INA Weekly Brief

The Integral Role That Childcare Specialists + Educators Play In Ending Childhood Bullying: Part One

June 26, 2017
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Bullying is one of the most significant dilemmas facing our children in present times. It can leave a traumatic impact on the child’s life that may manifest even into adulthood. In severe cases, bullying has resulted in serious injuries and even suicide.

Many people still think that bullying is just a ‘normal’ part of growing up, and as a result of this dismissive attitude, many victims and perpetrators often go overlooked and ignored. With proper attention and safeguarding measures taken, both victims and perpetrators can be helped, and the necessary skills to handle conflict can be effectively coached. People who are closer, like parents, siblings, family and friends, can play a majorly influential role in bringing a positive difference in both the victim and perpetrators lives. However, other people like nannies and educators invested in the children’s lives can often see the issues up close and personal and have the unique opportunity to step in and make a difference.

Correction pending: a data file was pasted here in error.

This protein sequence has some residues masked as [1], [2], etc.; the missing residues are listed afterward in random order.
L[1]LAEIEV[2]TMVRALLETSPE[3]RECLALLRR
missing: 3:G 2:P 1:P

What is Bullying?

According to one of the publications at the American Association of Pediatrics (AAP), bullying is defined as a form of aggression that a child will repeatedly display towards another. A bully will intentionally intimidate, physically harm, or even harass another person who is generally unable to defend themselves. Two key elements in bullying behavior include repetition of the aggressive behavior and the development of an unhealthy power dynamic that is coercive and asymmetric.

Signs of Bullying

Signs of Perpetrators

While help for victims of bullying is important, to truly eradicate bullying, it is absolutely necessary to nip the negative behavior in the bud. To this end, it is important that relevant, influential, and involved adults pay attention to the signs of someone bullying others.

Kids that may be bullying their peers may show the following signs:

  • Prone to physical and verbal fights
  • Have friends that are known to bully
  • Excessively aggressive
  • Put blame for their problems on others